BMC Neuroscience (Jul 2022)

Therapeutic potential of hair follicle-derived stem cell intranasal transplantation in a rat model of ischemic stroke

  • Seyedeh Maryam Mousavi,
  • Bijan Akbarpour,
  • Saeideh Karimi-Haghighi,
  • Sareh Pandamooz,
  • Ivaldo Jesus Almeida Belém-Filho,
  • Marianella Masís-Calvo,
  • Haniye Salimi,
  • Ramin Lashanizadegan,
  • Alireza Pouramini,
  • Maryam Owjfard,
  • Etrat Hooshmandi,
  • Mahnaz Bayat,
  • Seyedeh Shaghayegh Zafarmand,
  • Mehdi Dianatpour,
  • Mohammad Saied Salehi,
  • Afshin Borhani-Haghighi

Journal volume & issue
Vol. 23, no. 1
pp. 1 – 14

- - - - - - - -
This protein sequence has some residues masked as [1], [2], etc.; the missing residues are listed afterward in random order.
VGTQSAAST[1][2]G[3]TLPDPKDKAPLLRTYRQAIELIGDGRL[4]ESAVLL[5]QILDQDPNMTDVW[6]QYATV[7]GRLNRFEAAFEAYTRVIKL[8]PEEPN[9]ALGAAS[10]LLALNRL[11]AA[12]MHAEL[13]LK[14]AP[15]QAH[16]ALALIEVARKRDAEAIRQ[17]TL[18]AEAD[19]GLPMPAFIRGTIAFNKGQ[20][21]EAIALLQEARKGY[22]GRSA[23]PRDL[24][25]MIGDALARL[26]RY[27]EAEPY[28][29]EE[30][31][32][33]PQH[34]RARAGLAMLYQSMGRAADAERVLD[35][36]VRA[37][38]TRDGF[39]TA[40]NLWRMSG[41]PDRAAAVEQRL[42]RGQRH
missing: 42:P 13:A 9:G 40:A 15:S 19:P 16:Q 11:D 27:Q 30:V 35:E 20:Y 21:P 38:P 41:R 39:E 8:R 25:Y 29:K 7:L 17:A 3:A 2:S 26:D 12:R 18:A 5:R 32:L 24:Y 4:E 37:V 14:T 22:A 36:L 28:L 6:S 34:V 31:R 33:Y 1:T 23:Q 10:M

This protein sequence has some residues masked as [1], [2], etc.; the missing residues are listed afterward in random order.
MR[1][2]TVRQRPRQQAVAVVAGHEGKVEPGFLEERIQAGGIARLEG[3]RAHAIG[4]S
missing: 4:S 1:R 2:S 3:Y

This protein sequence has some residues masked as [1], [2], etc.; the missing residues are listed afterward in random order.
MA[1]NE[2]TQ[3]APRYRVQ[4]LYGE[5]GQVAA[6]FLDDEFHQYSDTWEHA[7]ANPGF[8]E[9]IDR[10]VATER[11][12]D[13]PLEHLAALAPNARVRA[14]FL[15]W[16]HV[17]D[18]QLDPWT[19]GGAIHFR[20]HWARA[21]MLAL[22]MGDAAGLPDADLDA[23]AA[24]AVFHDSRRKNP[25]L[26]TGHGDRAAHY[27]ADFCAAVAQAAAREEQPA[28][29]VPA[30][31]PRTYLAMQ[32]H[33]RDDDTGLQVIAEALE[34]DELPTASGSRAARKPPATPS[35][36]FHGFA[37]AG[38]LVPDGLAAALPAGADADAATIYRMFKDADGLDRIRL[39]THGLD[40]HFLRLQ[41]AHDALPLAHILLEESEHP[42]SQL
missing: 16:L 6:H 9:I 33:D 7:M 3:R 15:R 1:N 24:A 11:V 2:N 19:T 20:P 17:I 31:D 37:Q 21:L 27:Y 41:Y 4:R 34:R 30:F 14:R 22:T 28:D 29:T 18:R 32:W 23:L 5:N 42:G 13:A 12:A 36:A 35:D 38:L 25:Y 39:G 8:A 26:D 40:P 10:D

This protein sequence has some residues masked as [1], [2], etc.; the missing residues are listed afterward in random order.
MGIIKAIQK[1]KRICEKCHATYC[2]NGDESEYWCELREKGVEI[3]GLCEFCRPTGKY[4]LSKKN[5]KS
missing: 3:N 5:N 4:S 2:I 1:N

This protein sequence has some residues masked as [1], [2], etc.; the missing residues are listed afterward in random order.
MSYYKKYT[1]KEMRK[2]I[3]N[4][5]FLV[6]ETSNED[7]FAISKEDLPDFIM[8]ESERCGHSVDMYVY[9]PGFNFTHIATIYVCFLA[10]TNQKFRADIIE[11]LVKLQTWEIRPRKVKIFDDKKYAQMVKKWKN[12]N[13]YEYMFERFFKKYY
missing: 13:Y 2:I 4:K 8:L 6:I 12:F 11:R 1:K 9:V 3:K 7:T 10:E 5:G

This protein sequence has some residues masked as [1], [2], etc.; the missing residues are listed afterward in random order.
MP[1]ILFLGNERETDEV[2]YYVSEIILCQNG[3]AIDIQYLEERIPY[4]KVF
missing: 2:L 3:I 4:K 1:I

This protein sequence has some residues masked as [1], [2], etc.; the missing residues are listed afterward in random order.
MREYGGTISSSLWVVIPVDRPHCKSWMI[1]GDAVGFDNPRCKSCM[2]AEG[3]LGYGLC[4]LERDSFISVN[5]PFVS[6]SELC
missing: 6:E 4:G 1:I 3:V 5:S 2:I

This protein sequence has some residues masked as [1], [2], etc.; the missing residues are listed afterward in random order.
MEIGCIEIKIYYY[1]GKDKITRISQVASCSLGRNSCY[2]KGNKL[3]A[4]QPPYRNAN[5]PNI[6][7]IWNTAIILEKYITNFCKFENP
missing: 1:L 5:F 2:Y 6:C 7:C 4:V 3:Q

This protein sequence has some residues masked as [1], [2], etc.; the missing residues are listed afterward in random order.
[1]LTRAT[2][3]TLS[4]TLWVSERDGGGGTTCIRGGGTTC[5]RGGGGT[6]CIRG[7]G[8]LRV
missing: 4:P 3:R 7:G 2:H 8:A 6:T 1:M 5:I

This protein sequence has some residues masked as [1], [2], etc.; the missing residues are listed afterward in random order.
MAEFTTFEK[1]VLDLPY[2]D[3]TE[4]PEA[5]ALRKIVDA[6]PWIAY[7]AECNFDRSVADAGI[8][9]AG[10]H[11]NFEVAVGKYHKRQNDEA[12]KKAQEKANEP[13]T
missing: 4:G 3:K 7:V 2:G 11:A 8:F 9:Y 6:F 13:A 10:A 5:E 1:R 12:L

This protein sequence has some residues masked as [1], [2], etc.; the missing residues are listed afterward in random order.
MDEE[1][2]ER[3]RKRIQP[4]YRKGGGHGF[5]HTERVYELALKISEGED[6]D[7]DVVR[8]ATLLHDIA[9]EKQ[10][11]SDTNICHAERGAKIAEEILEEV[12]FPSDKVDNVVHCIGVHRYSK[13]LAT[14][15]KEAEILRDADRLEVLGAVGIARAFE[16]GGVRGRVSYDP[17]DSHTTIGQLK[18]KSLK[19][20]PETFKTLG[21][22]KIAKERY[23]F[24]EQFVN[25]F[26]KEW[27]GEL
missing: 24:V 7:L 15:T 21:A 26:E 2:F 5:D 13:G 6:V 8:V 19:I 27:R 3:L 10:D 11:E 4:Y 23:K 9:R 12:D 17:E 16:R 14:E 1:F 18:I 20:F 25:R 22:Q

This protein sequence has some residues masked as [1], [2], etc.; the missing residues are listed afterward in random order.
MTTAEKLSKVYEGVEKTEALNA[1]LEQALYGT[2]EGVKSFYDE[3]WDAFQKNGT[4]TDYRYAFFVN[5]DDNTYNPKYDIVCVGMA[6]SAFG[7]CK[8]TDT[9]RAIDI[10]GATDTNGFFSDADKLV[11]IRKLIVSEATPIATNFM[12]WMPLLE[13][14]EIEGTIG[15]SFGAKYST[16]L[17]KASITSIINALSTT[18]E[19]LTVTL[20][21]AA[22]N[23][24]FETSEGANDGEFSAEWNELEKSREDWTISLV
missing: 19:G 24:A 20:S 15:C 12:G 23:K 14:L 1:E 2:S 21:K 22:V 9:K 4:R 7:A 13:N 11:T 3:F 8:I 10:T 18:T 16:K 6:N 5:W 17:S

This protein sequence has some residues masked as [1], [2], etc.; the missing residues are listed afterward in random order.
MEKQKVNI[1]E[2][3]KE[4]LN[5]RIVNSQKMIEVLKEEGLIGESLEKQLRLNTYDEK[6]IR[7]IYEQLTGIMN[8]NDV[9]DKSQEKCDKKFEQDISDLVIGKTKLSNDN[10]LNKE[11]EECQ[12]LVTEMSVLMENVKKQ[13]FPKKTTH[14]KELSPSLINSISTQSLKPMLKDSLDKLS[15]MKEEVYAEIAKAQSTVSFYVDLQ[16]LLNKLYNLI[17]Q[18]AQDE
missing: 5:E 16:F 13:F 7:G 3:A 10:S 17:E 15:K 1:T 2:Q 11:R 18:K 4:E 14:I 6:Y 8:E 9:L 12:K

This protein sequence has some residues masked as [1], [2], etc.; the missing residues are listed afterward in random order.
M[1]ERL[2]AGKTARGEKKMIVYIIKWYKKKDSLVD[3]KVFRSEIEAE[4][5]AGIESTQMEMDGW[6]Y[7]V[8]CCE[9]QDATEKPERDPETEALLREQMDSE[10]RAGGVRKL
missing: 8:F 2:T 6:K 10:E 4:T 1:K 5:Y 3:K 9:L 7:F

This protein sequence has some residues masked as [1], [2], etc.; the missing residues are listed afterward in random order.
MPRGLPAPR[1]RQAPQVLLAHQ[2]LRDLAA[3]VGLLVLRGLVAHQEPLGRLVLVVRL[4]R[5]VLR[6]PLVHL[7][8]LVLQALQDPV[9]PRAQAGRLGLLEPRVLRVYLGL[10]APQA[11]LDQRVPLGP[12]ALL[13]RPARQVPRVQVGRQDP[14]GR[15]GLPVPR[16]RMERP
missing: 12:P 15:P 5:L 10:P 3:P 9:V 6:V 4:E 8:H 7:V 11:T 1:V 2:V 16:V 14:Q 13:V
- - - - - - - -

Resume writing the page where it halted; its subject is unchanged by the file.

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Abstract Background Stem cell-based therapy has received considerable attention as a potential candidate in the treatment of ischemic stroke; however, employing an appropriate type of stem cells and an effective delivery route are still challenging. In the present study, we investigated the therapeutic effect of safe, noninvasive, and brain-targeted intranasal administration of hair follicle-derived stem cells (HFSCs) in a rat model of ischemic stroke. Methods Stem cells were obtained from the adult rat hair follicles. In experiment 1, stroke was induced by 30 min middle cerebral artery occlusion (MCAO) and stem cells were intranasally transplanted immediately after ischemia. In experiment 2, stroke was induced by 120 min MCAO and stem cells were administered 24 h after cerebral ischemia. In all experimental groups, neurological performance, short-term spatial working memory and infarct volume were assessed. Moreover, relative expression of major trophic factors in the striatum and cortex was evaluated by the quantitative PCR technique. The end point of experiment 1 was day 3 and the end point of experiment 2 was day 15. Results In both experiments, intranasal administration of HFSCs improved functional performance and decreased infarct volume compared to the MCAO rats. Furthermore, NeuN and VEGF expression were higher in the transplanted group and stem cell therapy partially prevented BDNF and neurotrophin-3 over-expression induced by cerebral ischemia. Conclusions These findings highlight the curative potential of HFSCs following intranasal transplantation in a rat model of ischemic stroke.